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World Jewish Travel Official March 18, 2022

Israel's Top 10 Ethnic Restaurants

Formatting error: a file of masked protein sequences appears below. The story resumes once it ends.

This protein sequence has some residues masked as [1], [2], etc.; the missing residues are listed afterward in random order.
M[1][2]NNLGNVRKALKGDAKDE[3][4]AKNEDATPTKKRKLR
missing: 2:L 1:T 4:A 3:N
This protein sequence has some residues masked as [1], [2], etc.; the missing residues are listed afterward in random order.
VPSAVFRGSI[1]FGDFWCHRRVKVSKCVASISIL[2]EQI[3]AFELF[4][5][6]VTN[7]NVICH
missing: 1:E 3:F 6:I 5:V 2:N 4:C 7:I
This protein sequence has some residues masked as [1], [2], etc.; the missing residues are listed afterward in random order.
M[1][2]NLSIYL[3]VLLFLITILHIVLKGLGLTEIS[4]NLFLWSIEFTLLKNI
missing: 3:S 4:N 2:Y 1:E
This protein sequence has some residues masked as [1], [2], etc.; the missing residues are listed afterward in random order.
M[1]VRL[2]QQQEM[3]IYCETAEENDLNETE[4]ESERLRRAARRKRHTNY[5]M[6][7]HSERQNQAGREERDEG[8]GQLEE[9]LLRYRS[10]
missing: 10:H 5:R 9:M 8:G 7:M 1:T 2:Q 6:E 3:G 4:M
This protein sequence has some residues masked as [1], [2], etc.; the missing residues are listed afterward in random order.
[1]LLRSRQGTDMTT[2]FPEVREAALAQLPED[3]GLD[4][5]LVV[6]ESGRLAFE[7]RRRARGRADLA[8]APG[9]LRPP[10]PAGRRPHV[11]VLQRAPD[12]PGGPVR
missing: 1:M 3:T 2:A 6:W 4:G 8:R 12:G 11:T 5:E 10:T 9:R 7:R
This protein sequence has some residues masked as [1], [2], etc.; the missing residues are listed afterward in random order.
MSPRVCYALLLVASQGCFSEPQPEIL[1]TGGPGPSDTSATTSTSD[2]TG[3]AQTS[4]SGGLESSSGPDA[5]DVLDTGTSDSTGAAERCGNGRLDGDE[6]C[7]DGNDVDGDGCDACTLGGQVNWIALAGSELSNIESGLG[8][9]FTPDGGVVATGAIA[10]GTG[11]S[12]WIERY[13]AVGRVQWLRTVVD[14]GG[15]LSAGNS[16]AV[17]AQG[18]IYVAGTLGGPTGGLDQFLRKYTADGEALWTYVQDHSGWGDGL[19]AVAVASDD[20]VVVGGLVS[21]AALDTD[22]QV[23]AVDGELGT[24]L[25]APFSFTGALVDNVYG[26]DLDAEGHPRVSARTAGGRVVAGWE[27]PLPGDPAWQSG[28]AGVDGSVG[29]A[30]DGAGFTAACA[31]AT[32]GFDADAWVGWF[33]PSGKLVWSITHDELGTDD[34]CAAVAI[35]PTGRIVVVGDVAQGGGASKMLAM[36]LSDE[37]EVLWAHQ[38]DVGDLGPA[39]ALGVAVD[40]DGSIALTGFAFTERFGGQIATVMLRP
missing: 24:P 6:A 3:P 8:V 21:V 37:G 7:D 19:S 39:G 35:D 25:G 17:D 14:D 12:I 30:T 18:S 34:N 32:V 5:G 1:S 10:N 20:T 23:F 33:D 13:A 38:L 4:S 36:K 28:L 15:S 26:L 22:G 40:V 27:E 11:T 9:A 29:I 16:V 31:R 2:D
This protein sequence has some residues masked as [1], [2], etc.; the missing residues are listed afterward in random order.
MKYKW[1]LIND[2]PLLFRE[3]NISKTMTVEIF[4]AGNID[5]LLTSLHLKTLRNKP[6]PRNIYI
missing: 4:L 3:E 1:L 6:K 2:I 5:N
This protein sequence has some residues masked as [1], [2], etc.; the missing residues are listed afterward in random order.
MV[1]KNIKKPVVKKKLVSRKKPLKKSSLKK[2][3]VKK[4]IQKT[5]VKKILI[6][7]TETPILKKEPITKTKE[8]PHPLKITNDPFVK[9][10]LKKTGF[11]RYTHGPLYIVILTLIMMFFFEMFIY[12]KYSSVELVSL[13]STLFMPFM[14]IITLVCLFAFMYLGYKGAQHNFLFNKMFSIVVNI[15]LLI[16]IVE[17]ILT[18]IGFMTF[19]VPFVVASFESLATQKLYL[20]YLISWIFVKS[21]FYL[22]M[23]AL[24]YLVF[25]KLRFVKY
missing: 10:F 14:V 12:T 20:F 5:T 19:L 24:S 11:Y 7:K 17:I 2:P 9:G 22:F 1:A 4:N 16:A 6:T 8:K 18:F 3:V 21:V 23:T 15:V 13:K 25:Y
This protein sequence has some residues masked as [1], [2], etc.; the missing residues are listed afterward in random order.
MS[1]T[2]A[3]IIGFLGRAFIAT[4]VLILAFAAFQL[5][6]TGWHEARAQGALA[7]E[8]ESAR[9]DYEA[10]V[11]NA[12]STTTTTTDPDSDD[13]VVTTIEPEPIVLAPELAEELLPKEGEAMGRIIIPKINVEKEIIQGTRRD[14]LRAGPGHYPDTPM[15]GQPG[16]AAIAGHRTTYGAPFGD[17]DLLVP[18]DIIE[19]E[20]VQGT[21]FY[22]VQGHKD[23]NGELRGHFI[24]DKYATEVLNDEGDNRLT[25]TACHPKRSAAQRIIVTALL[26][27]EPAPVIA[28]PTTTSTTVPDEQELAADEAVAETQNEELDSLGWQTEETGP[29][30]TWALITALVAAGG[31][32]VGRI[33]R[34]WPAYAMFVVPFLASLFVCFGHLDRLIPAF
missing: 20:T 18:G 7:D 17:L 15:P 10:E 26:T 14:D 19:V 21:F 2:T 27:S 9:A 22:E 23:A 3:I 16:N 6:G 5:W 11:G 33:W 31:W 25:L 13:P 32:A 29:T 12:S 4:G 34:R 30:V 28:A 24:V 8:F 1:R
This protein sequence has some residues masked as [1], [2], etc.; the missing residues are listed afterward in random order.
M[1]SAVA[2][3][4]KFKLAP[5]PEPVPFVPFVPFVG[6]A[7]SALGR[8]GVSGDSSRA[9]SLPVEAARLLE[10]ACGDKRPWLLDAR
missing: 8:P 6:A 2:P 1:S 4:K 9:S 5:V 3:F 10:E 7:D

Looking to tantalize your taste buds? Look no further! Israel’s Top 10 Ethnic Restaurants are sure to get your appetite going, whether you are looking for meal suggestions or just want to try something new this blog has something in it for everyone. From Persian delicacies in Tel Aviv, via eastern European feasts in Haifa to Moroccan meals in Beer Sheva, we recommend you try them all!   Ha’Sabich Shel Ovad, Givatayim At number 2 is Ha’Sabich Shel Ovad – or translated, THE Ovad’s Sabich. Whether the ‘The’ refers to owner Ovad or the sabich sandwich (pitta with aubergine, hard-boiled eggs, salads and tahnini), both are infamous and classically Israeli with a fresh, modern twist. Make the schlep to Givatayim and you won’t regret it; we’ll bet that this is the best sabich you’ll find across not only Israel but the middle east and the world. Kebab Emuna, Beer Sheva Since 1958, hidden away in Israel’s desert south, lies the legendary True Kebab. No, really – Kebab Emuna translated is ‘True Kebab’. Go for the Iraqi kebab; stay for the colorful and plentiful salads served alongside. And to tell people you’ve discovered the one, the only, the ‘True Kebab’. Azura, Jerusalem As the sun rises over Jerusalem, the smell of traditional Iraqi and Kurdish food escapes onto the street. If you’re craving homemade sofrita or kubbeh soup, both Iraqi-Kurdish delicacies, or just curious, this is your stop. Much like the other attractions in central Jerusalem, the food is unmissable and it’s best to arrive early to get a seat.   Maayan Ha'Bira, Haifa Haifa is famous for the Baha’i gardens, Elijah’s Cave and Maayan Habira. Whether you’re after a beer and a buzzing atmosphere or some of its famous chopped liver (so what if it’s better than your mom’s? We won’t tell), it’s the place to be. Make it a Tuesday night to hear some legendary live jazz. Café Glida Yonek, Haifa Or, if you’re after rival Eastern European Haifa-based cuisine, Café Glida Yonek’s Romanian kebabs (made with a closely guarded top secret recipe) are to die for, as are their various, carefully prepared steaks. Its authentic atmosphere will be a certain trip highlight. Salimi, Tel Aviv Take a break from the Tel Aviv market at Salimi, the Persian restaurant around the corner. Off the tourist track (no flashing cameras and Hawaiian shirts here, please) you’ll eat some of the most appetizing and carefully selected gourmet grilled food. Your best bet is the Sabzi, a rich, herb-based soup, or their famous gondi dish, also known as the Iranian matzoh ball. It’s just what you need to prepare for a second round of hard bargaining. Ha'Kosem, Tel Aviv Ah, falafel – similar to other items on our list, a trigger for heated debate amongst Israelis. Tel Aviv’s Eric Rosenthal – nicknamed ‘The Magician’, he’s just that good – has made traditional Israeli fare into a highly-regarded art form, starting with his infamous gourmet falafel. Not up for it? There’s also shawarma, sabich, and shakshuka to tempt you. Chacho, Netanya In a city well-known for its large French and Russian populations, it’s strange to think that at the top of our list is Netanya’s very own, erm, Libyan restaurant. Yes, you read that correctly – for over 40 years, the Vatori family have fed the European hordes their epic North African offerings, with sumptuous stews overnight on a kerosene stove, or freshly grilled meat with a side of couscous. Don’t like what’s on offer? Come back tomorrow – the menu changes frequently, keeping wannabe patrons on their toes. Yakuta, Beer Sheva Picky eaters – here’s one for you! Well, if you like North African food, that is. If you do, then Yakuta, in Beer Sheva, will personalize your dish to just the way you want it. Our pick is the delicious, authentically-Morrocan tagine, served in an earthenware pot. There’s also a huge menu, so there’s something for even the fussiest. Morris, Jerusalem Greek and Persian food is alive and well in the heart of Jerusalem at Morris, named after the owner who personally supervises the food being offered to his customers. There’s only the best on offer here – from a quick arak with friends, to classic, family-feeding Persian charcoaled grills. Whether it’s an entrecote steak, duck liver or skewered sweetbreads you’re craving, this is fusion cuisine at its finest.